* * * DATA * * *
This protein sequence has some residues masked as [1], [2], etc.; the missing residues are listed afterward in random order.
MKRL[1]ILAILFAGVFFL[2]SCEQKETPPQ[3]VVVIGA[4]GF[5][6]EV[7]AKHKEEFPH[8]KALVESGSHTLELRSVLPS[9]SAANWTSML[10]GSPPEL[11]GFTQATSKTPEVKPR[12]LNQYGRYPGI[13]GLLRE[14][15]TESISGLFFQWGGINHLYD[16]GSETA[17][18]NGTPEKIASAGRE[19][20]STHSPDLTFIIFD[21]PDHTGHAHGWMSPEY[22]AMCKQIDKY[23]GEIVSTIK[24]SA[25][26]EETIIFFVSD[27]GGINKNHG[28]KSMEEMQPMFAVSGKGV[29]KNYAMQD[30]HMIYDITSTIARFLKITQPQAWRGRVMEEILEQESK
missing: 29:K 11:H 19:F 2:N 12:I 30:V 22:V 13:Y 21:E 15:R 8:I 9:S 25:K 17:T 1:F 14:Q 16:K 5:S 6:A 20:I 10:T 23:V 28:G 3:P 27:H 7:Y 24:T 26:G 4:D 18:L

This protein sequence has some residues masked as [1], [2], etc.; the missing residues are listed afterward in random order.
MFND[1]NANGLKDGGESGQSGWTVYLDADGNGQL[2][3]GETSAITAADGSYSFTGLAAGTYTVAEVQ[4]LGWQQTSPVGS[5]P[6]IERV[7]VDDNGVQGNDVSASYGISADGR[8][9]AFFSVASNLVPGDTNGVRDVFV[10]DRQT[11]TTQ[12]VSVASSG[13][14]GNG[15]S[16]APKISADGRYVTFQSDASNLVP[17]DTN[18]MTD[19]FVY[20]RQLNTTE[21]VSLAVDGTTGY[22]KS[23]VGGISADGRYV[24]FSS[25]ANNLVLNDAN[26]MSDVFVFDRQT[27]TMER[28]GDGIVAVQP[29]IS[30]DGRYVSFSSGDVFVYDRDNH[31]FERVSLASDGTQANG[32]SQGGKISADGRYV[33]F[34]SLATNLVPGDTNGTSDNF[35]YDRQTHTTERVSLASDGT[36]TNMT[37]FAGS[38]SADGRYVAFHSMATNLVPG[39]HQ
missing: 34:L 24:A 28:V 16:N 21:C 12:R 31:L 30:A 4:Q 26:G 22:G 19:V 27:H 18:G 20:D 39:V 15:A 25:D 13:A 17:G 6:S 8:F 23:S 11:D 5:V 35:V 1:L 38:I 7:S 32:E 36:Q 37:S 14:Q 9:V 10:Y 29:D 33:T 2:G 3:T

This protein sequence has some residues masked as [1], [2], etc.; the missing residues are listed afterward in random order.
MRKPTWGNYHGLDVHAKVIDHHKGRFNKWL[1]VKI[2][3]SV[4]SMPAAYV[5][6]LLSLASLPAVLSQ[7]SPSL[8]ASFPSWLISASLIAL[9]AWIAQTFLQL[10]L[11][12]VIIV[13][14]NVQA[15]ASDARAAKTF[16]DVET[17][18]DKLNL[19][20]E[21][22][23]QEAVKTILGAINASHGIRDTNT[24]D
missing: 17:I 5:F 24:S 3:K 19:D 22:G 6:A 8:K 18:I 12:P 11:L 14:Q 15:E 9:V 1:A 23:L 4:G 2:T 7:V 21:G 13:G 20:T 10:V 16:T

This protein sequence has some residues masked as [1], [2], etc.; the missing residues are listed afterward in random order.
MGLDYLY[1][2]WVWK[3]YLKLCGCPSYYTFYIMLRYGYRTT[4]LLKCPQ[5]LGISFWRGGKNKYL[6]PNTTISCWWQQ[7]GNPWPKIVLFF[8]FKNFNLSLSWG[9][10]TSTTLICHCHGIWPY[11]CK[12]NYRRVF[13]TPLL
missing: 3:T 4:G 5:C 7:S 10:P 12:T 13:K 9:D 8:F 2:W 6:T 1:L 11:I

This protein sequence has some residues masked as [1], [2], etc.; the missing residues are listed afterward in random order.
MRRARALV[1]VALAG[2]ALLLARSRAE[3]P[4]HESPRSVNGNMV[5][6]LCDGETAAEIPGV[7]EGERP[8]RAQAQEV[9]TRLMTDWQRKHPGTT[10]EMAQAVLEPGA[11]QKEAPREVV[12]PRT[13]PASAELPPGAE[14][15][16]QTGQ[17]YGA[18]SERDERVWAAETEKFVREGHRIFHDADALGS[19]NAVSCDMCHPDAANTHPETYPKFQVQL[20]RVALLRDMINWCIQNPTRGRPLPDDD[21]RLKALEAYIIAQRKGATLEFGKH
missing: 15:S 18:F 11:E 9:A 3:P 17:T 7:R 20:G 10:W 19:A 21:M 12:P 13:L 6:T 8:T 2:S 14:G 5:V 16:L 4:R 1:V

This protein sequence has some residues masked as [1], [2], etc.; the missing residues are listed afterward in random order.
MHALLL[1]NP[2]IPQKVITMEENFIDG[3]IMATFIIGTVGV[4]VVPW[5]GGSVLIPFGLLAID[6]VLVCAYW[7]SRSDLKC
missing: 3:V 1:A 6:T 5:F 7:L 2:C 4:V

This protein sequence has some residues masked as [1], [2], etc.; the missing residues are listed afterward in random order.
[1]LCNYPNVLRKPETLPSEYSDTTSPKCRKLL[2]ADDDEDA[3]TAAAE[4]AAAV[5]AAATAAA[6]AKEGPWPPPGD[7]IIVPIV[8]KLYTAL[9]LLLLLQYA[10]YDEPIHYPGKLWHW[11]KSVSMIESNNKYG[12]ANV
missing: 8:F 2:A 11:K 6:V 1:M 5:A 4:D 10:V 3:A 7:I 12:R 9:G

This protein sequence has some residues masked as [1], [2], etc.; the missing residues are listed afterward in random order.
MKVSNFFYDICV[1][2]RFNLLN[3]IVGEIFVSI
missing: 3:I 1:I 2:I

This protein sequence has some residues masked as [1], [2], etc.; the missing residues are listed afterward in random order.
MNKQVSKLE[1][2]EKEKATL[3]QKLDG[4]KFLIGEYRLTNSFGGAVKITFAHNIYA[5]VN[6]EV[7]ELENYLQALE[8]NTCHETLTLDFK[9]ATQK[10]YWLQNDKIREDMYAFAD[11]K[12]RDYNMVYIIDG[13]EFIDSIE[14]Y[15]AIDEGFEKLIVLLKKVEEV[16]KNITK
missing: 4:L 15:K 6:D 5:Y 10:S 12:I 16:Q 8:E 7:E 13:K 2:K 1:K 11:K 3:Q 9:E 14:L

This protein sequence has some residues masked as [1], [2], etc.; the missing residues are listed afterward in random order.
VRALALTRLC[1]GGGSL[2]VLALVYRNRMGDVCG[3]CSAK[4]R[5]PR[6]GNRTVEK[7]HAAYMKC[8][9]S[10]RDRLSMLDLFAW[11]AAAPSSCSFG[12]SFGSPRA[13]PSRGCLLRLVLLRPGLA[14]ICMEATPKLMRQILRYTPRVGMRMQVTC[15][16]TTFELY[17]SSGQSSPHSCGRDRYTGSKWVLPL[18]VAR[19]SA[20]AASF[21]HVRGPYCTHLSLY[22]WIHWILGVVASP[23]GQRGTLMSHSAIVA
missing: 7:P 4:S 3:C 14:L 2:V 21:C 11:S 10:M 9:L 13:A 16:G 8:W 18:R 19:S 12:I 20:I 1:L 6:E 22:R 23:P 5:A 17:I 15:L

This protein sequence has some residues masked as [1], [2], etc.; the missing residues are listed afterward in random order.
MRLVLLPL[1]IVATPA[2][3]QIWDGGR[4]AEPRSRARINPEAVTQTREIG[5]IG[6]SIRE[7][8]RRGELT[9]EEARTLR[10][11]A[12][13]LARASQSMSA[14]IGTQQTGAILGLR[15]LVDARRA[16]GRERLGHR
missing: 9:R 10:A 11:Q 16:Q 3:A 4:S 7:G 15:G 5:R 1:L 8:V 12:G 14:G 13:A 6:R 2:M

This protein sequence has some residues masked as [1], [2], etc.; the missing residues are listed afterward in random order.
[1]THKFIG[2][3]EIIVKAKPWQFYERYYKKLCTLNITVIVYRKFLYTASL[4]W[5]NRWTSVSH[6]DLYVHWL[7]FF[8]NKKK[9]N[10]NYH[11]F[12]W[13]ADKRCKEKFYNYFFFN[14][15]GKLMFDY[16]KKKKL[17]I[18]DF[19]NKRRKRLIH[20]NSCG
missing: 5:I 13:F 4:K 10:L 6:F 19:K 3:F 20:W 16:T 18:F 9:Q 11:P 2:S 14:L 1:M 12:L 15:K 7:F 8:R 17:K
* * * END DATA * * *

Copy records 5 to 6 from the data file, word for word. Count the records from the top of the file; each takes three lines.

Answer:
This protein sequence has some residues masked as [1], [2], etc.; the missing residues are listed afterward in random order.
MRRARALV[1]VALAG[2]ALLLARSRAE[3]P[4]HESPRSVNGNMV[5][6]LCDGETAAEIPGV[7]EGERP[8]RAQAQEV[9]TRLMTDWQRKHPGTT[10]EMAQAVLEPGA[11]QKEAPREVV[12]PRT[13]PASAELPPGAE[14][15][16]QTGQ[17]YGA[18]SERDERVWAAETEKFVREGHRIFHDADALGS[19]NAVSCDMCHPDAANTHPETYPKFQVQL[20]RVALLRDMINWCIQNPTRGRPLPDDD[21]RLKALEAYIIAQRKGATLEFGKH
missing: 15:S 18:F 11:E 9:A 3:P 17:T 7:R 20:G 10:W 19:A 21:M 12:P 13:L 6:T 8:T 2:S 14:G 5:V 16:L 4:R 1:V

This protein sequence has some residues masked as [1], [2], etc.; the missing residues are listed afterward in random order.
MHALLL[1]NP[2]IPQKVITMEENFIDG[3]IMATFIIGTVGV[4]VVPW[5]GGSVLIPFGLLAID[6]VLVCAYW[7]SRSDLKC
missing: 3:V 1:A 6:T 5:F 7:L 2:C 4:V